Obesity increases the risk of postmenopausal breast cancer. Obesity also influences the gut microbiome. The gut microbiome represents the totality of microorganisms living within the body and can influence the development of many different types of diseases, including breast cancer. Obesity is associated with an increase in the Firmicute-to-Bacteriodetes bacterial phyla ratio in the gut microbiome promoting dysbiosis and inflammation. We previously demonstrated that diet and obesity shift both the gut and breast tissue microbiome using a non-human primate model. To investigate the impact of omega-3 PUFA supplementation on the gut and breast microbiome, we used a combination of a preclinical murine model and human fecal samples collected from overweight and obese postmenopausal women enrolled in a weight loss clinical trial supplemented with placebo or high dose omega-3 PUFA (clinicaltrials.gov identifier: NCT02101970). Female C57BL/6 mice fed a Western (0.2% kcal from omega-3 PUFA) or a Western +omega-3 PUFA diet (1.3% kcal omega-3 PUFA) for 16 weeks demonstrate differences in intestinal permeability as measured by circulating plasma LPS, in vivo FITC-dextran permeability assay, and intestinal tight junction protein ZO-1 gene expression. Elevated LPS bioavailability associated with metabolic endotoxemia has been associated with breast cancer risk. Omega-3 PUFA supplementation shifts the gut and mammary gland (MG) microbiome. 16S sequencing of DNA isolated from matched fecal and MG samples demonstrate that omega-3 PUFA supplementation independently regulated both microbiomes. Moreover, omega-3 PUFA supplementation in a Western diet reduced Firmicute-to-Bacteriodetes ratio in the murine MG tissue. Obese and overweight postmenopausal women (n=46) were enrolled in a weight loss clinical trial (combination of calorie restriction and exercise) and were administered a placebo or 3.25 g/day combined eicosapentaenoic (EPA) and docosahexaenoic (DHA) fatty acids omega-3 PUFA supplements for 6 months. Bacterial sequencing of DNA isolated from fecal collections at baseline and after 6 months of intervention shows significant decrease in Firmicutes-to-Bacteriodetes ratio regardless of intervention group. However, when clustering subjects by relative weight loss and intervention (<10% weight loss on placebo; <10% weight loss on omega-3; >10% weight loss on placebo, or >10% weight loss on omega-3), women in the <10% weight loss on omega-3 PUFA group displayed significant reduction in the Firmicutes-to-Bacteriodetes ratio from baseline that was not observed in the <10% weight loss on placebo group. These data suggest that women who did not achieve substantial weight loss but were supplemented with omega-3 PUFA, show an improved gut microbiome for potential enhancement of health outcomes. Taken together, these data demonstrate that increasing omega-3 PUFA intake to approximately 2% of total daily calories can shift the gut and mammary gland microbiome to a pattern associated with improved intestinal permeability parameters and less chronic inflammation, which in turn is associated with reduced risk of postmenopausal breast cancer.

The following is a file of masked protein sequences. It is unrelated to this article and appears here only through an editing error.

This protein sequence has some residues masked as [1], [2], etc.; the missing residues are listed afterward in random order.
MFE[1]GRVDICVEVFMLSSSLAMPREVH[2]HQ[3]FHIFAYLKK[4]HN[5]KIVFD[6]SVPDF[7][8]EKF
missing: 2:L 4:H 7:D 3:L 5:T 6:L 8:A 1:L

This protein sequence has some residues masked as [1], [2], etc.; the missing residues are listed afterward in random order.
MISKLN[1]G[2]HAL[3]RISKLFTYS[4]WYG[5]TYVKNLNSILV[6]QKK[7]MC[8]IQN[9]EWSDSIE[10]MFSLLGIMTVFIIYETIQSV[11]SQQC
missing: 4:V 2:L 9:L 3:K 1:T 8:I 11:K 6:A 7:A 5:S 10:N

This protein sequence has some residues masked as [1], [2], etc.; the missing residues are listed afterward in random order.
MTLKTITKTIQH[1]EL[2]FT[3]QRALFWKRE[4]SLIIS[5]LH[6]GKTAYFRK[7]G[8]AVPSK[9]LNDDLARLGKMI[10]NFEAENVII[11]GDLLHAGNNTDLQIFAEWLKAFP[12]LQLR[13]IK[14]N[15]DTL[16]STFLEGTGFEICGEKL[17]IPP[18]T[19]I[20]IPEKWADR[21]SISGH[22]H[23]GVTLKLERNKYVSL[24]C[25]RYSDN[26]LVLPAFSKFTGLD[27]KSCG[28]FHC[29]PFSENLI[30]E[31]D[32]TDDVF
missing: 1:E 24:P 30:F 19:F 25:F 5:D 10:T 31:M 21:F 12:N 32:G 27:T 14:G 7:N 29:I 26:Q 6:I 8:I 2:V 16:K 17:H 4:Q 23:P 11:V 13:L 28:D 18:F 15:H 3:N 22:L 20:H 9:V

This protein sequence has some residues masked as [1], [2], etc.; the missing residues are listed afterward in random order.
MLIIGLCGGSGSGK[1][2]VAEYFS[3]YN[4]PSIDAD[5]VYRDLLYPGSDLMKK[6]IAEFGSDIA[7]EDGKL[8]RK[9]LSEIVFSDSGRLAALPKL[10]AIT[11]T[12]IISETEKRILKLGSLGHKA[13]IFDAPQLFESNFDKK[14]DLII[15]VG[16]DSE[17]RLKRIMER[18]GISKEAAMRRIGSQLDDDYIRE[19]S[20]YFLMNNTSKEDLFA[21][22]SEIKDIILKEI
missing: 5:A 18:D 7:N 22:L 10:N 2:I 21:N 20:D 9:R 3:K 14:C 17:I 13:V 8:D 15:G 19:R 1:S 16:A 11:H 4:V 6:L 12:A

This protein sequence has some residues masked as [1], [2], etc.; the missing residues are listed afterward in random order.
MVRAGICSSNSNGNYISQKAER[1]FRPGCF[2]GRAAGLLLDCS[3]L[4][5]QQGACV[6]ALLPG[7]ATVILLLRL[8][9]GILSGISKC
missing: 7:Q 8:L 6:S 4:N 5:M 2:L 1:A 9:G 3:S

Citation Format: Katherine L. Cook, Adam S Wilson, David R Soto-Pantoja, Bruce F. Kimler, Shahid Umar, Carol J. Fabian. Omega-3 polyunsaturated fatty acid supplementation shifts the gut and breast microbiome to influence inflammation [abstract]. In: Proceedings of the 2021 San Antonio Breast Cancer Symposium; 2021 Dec 7-10; San Antonio, TX. Philadelphia (PA): AACR; Cancer Res 2022;82(4 Suppl):Abstract nr P1-09-03.